His theory is that our constant exposure to artificial light, especially at night, has affected our natural cortisol rhythms. It seems to be a viscous cycle too as fat cells have a rhythm of their own that they continue even when isolated in a lab dish.

The Solution?

Christianson recommends 30-50 grams of protein for breakfast (no carbs) and 30 minutes of sunlight or light with a 10,000 lux or higher light within an hour of waking up. He also recommends that carb consumption be limited to the evening (about 50 grams), especially during the hormone reset phase and that blue light be avoided at night.

I’d recommend reading his book for the full protocol but he highlights the importance of consuming real food sources of protein and carbohydrates at the correct time of day and optimizing cortisol rhythms with light as a way to balance hormones.

Bottom Line?

Carbs can be important for balancing hormones, but the morning is probably not the best time to consume them. Though they are a common breakfast food, cereals aren’t necessarily a healthy one and they certainly have an unusual past!

Politics and history aside- do you eat cereal? If so, will you reconsider now?

Katie Wells Avatar

About Katie Wells

Katie Wells, CTNC, MCHC, Founder of Wellness Mama and Co-founder of Wellnesse, has a background in research, journalism, and nutrition. As a mom of six, she turned to research and took health into her own hands to find answers to her health problems. is the culmination of her thousands of hours of research and all posts are medically reviewed and verified by the Wellness Mama research team. Katie is also the author of the bestselling books The Wellness Mama Cookbook and The Wellness Mama 5-Step Lifestyle Detox.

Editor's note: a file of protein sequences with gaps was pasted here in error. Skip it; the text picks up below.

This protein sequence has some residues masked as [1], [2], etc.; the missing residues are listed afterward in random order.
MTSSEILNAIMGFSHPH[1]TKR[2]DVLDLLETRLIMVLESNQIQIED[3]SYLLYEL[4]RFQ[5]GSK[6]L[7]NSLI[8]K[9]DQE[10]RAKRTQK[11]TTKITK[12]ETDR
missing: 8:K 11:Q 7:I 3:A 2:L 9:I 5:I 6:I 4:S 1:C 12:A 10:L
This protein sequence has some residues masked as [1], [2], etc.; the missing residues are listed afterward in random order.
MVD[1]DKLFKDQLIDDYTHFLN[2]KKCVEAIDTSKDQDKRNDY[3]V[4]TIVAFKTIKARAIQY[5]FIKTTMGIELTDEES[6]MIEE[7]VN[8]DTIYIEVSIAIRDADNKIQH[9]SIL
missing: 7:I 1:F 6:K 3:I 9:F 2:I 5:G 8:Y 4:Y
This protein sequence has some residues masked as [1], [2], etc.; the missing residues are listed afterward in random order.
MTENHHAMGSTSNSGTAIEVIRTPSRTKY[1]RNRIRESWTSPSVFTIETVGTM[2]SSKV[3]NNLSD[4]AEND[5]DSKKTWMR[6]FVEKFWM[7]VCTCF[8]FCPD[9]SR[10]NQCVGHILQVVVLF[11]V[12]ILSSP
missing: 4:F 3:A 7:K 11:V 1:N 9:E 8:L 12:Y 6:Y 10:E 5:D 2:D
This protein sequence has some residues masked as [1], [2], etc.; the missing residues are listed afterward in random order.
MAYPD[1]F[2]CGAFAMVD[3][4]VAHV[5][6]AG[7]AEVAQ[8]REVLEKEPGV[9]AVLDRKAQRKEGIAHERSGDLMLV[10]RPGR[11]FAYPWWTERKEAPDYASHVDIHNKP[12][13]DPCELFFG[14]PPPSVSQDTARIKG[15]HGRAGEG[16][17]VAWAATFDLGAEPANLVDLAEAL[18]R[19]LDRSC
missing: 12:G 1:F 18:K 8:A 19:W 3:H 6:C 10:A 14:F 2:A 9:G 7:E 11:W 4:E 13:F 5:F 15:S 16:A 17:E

62 responses to “Corn Flakes and Cortisol: Cereal for Breakfast?”

  1. Alycea Horth Avatar
    Alycea Horth

    Very interesting reading. I do enjoy your blogs.

    We changed our ‘diet’ / eating style back in July to no glutens (and in response to a post from above, yes oats are part of this family.) and no carbs in the day. We have so much more energy, require less sleep, sleep better and generally feel happier, not to mention any excess body fat is dropping off us, but that is simply a nice bi-product.

    What is interesting is because our diet is so straight forward, when we do have glutens or nightshades we really notice our bodies reactions.

    As someone in menopause I also am no longer suffering hot flushes, which are very definitely linked to what you eat. I’ve tested this as we indulge ourselves in the occassional made from scratch pizza and although I love it I do pay for it with raised body temperature, amongst other things, immediately after. (And nightshades do affect arthritis.)

    I have always been interested in Japanese food, and in particular their breakfasts. As a nation that, I understand, has one of the lowest heart desease rates, as well as low body fat, one can assume there is a direct correlation with what they eat, which is a diet low in glutens, dairy and carbohydrates.

    Interestingly, France, where I live, has the lowest heart disease rate in the world (2014), though generally the diet here is high in fat and meats, and of course wine. However the food is generally, and I am generalising here, home made and of very good quality, portions are ‘normal’, eg small to much of the world, and the biggest meal is in the middle of the day (generally meat and veg ) with a soup or light meal and any carbs had at night.